Mysteries of the Hopewell : astronomers, geometers, and magicians of the eastern woodlands /

"Buried Beneath today's Midwestern towns, under several layers of earth and the accumulated debris of two thousand years, are the clues to an ancient mystery." "A Native American people, now known as the Hopewell, lived and worked these lands, building earthworks which in some in...

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Main Author: Romain, William F., 1948-
Format: Book
Language:English
Published:Akron, Ohio : University of Akron Press, 2000.
Edition:1st ed.
Series:Ohio history and culture.
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Main Author:Romain, William F., 1948-
Summary:"Buried Beneath today's Midwestern towns, under several layers of earth and the accumulated debris of two thousand years, are the clues to an ancient mystery." "A Native American people, now known as the Hopewell, lived and worked these lands, building earthworks which in some instances dwarf the ruins at Stonehenge. More significantly, these mammoth earthworks were built in different geometric shapes, using a standard unit of measure and aligned to the cycles of the sun and the moon."
"Using the foundation of existing scholarship, Mysteries of the Hopewell presents new discoveries showing the accomplishments of the Mound Builders in astronomy, geometry, measurement, and counting. William Romain then goes one step further to theorize why generations of people toiled to move millions of tons of earth to form these precise structures, joining the ranks of the Egyptians, Mayans, Greeks, Chinese, and other advanced ancient cultures." "William Romain's Mysteries of the Hopewell will appeal to many readers, including anthropologists, mathematicians, and historians, but perhaps especially to readers curious about ancient cultures and seeking explanations for these magnificent earthen structures."--Jacket.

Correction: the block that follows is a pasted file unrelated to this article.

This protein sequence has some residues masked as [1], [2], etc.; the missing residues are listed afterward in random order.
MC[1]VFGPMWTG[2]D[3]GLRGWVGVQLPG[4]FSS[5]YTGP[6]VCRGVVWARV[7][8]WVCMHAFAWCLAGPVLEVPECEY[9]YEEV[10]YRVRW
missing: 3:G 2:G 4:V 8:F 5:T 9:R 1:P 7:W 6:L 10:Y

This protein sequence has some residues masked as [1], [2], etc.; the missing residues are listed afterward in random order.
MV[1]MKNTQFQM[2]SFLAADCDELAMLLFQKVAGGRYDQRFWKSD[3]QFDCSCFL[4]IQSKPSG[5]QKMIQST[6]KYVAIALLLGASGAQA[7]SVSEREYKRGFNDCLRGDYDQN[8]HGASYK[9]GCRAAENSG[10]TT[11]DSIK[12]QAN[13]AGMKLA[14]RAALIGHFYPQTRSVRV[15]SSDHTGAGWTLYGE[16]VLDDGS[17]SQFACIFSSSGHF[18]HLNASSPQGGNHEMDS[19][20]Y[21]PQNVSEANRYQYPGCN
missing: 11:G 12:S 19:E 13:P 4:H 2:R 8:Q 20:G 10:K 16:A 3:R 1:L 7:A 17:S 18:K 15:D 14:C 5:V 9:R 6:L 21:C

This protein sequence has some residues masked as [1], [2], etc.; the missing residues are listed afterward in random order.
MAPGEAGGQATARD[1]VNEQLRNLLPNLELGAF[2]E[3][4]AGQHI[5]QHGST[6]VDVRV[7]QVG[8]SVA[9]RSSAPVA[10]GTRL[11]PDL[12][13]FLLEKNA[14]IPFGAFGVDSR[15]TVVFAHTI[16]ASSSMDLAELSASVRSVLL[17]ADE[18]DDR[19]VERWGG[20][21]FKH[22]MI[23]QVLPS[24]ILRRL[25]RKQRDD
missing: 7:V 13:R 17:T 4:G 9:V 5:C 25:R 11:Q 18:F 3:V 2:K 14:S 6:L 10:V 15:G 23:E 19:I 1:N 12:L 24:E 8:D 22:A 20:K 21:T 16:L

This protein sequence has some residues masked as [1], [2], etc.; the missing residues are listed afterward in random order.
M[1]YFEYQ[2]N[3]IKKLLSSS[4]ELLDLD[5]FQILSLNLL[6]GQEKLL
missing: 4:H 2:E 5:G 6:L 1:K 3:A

Buried beneath today's Midwestern towns, under several layers of earth and the accumulated debris of two thousand years, are the clues to an ancient mystery. A Native American people, now known as the Hopewell, lived and worked these lands, building earthworks which in some instances dwarf the ruins at Stonehenge. More significantly, these mammoth earthworks were built in different geometric shapes, using a standard unit of measure and aligned to the cycles of the sun and the moon. Using the foundation of existing scholarship, Mysteries of the Hopewell presents new discoveries showing the accomplishments of the Mound Builders in astronomy, geometry, measurement, and counting. William Romain then goes one step further to theorize why generations of people toiled to move millions of tons of earth to form these precise structures, joining the ranks of the Egyptians, Mayans, Greeks, Chinese, and other advanced ancient cultures. William Romain's Mysteries of the Hopewell will appeal to many readers, including anthropologists, mathematicians, and historians, but perhaps especially to readers curious about ancient cultures and seeking explanations for these magnificent earthen structures.

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Physical Description:xi, 272 pages : illustrations ; 24 cm.
Bibliography:Includes bibliographical references (pages 257-268) and index.
ISBN:1884836615 (cloth ; alk. paper)
9781884836619 (cloth ; alk. paper)
1931968047 (pbk.)
9781931968041 (pbk.)
Author Notes:

William F. Romain holds a Master of Arts degree in anthropology from Kent State University.
Recently, he was awarded the Archaeological Society of Ohio's Robert Converse Award for outstanding contributions to Ohio archeology.

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